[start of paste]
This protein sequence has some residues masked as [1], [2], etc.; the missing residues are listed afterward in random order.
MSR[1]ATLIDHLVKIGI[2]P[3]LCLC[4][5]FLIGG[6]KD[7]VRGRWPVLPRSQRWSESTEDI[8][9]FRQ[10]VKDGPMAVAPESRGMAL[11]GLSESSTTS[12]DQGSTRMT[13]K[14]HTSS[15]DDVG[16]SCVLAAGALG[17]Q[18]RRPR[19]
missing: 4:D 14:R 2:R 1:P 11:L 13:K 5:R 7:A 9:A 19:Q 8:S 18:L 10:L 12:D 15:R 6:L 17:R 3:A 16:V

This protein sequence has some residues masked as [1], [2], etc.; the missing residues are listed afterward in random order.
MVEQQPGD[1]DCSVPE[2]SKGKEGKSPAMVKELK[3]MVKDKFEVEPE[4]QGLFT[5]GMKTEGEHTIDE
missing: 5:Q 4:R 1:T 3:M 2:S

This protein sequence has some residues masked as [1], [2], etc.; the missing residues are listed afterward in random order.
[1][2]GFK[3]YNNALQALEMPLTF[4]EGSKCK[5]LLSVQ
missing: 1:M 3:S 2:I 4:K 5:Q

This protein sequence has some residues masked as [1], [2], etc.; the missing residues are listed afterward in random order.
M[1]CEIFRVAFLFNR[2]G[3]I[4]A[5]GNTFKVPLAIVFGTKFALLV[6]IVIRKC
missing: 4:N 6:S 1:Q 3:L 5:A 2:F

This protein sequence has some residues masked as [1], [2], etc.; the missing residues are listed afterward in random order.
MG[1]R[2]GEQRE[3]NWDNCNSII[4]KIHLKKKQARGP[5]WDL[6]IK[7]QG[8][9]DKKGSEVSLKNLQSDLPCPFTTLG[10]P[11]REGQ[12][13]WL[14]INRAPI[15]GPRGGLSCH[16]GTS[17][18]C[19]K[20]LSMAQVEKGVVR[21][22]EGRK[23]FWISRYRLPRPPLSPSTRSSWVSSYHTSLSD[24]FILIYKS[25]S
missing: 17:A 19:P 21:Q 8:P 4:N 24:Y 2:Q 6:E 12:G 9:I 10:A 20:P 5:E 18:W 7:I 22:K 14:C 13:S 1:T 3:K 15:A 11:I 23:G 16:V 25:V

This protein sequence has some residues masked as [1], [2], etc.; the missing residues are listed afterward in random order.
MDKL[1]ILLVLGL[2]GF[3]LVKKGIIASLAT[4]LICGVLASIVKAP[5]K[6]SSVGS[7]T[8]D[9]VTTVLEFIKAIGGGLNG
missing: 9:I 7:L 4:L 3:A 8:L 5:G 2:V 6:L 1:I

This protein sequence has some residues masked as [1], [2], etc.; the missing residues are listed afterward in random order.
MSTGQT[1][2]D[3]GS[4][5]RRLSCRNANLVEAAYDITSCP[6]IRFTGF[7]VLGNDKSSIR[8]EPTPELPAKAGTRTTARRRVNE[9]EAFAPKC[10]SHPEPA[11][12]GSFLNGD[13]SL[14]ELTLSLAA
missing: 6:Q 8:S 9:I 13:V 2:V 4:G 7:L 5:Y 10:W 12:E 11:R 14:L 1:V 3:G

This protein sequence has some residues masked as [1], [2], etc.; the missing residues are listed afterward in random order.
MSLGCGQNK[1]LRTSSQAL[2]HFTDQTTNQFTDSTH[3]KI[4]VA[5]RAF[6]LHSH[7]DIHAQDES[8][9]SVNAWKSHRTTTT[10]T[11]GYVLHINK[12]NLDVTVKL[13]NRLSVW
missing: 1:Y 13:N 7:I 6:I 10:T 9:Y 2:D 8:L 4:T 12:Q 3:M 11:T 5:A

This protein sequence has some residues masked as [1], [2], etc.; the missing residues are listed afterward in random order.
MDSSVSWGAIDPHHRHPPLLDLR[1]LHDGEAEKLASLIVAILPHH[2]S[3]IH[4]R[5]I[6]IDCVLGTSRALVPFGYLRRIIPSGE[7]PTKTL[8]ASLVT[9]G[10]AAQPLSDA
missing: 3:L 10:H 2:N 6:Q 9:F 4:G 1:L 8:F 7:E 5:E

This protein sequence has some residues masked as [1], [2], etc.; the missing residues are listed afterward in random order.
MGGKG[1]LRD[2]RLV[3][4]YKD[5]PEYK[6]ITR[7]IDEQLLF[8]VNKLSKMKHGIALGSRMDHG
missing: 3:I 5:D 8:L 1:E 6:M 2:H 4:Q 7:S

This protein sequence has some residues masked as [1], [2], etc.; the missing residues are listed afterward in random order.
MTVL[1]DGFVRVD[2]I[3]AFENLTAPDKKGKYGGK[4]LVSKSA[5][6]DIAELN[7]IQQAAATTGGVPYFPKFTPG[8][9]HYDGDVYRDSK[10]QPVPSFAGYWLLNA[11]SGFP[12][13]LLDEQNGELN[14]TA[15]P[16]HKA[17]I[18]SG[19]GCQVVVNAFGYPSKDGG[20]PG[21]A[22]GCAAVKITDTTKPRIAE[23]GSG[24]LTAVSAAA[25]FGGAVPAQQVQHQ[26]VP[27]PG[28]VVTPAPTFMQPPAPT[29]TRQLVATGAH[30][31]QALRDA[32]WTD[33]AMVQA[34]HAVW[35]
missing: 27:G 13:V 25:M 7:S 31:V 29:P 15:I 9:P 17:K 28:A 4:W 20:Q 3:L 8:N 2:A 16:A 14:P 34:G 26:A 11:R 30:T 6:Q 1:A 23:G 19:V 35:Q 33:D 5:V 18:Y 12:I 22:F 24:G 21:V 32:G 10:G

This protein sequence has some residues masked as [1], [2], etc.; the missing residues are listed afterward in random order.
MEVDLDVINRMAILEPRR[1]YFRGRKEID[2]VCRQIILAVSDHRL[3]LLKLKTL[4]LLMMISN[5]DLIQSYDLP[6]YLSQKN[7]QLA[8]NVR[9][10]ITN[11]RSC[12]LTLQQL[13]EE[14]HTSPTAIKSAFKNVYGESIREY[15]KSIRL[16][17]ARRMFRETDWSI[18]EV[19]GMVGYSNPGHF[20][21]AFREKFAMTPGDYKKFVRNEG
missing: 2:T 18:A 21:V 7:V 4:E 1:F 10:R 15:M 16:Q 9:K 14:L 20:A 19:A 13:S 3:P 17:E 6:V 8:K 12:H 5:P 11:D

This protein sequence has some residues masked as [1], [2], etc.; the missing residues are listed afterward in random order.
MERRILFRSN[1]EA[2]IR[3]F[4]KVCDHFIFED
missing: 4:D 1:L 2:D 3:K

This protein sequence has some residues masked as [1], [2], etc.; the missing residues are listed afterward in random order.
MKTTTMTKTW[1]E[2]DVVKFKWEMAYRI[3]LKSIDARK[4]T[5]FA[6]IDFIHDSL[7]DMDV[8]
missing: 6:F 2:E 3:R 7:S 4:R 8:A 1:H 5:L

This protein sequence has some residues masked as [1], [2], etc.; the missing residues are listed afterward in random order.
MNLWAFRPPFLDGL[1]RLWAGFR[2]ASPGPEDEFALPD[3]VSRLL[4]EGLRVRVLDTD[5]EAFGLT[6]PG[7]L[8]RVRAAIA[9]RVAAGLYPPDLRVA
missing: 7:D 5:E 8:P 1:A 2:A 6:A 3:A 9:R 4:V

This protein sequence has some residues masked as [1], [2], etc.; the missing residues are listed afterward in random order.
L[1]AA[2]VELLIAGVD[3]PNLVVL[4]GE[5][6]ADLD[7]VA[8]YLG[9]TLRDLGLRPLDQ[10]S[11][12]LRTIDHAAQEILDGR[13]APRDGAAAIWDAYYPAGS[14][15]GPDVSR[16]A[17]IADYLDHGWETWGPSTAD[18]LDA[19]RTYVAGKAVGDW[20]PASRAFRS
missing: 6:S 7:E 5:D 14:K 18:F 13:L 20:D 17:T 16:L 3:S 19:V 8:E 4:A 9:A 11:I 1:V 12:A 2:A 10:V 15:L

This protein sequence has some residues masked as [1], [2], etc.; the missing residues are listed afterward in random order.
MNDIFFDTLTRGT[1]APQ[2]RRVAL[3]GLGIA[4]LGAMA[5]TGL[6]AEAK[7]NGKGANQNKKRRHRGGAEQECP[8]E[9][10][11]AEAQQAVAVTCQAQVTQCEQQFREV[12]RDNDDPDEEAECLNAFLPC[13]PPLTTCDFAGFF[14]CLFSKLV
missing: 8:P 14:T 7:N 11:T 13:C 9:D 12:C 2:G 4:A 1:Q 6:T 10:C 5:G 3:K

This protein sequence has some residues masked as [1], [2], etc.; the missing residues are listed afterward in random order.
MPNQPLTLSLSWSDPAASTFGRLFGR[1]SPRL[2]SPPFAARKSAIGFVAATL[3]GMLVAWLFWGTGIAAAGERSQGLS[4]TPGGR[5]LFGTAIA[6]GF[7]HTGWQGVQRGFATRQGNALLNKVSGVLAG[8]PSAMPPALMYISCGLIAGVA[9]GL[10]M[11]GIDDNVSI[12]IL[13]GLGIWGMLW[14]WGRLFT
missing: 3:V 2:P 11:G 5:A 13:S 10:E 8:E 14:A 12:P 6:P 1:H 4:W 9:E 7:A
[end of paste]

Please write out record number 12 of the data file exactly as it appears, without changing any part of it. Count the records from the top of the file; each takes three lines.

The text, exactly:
This protein sequence has some residues masked as [1], [2], etc.; the missing residues are listed afterward in random order.
MEVDLDVINRMAILEPRR[1]YFRGRKEID[2]VCRQIILAVSDHRL[3]LLKLKTL[4]LLMMISN[5]DLIQSYDLP[6]YLSQKN[7]QLA[8]NVR[9][10]ITN[11]RSC[12]LTLQQL[13]EE[14]HTSPTAIKSAFKNVYGESIREY[15]KSIRL[16][17]ARRMFRETDWSI[18]EV[19]GMVGYSNPGHF[20][21]AFREKFAMTPGDYKKFVRNEG
missing: 2:T 18:A 21:V 7:V 4:E 1:F 10:R 15:M 16:Q 9:K 14:L 20:A 19:A 13:S 3:P 17:E 6:V 8:K 12:H 5:P 11:D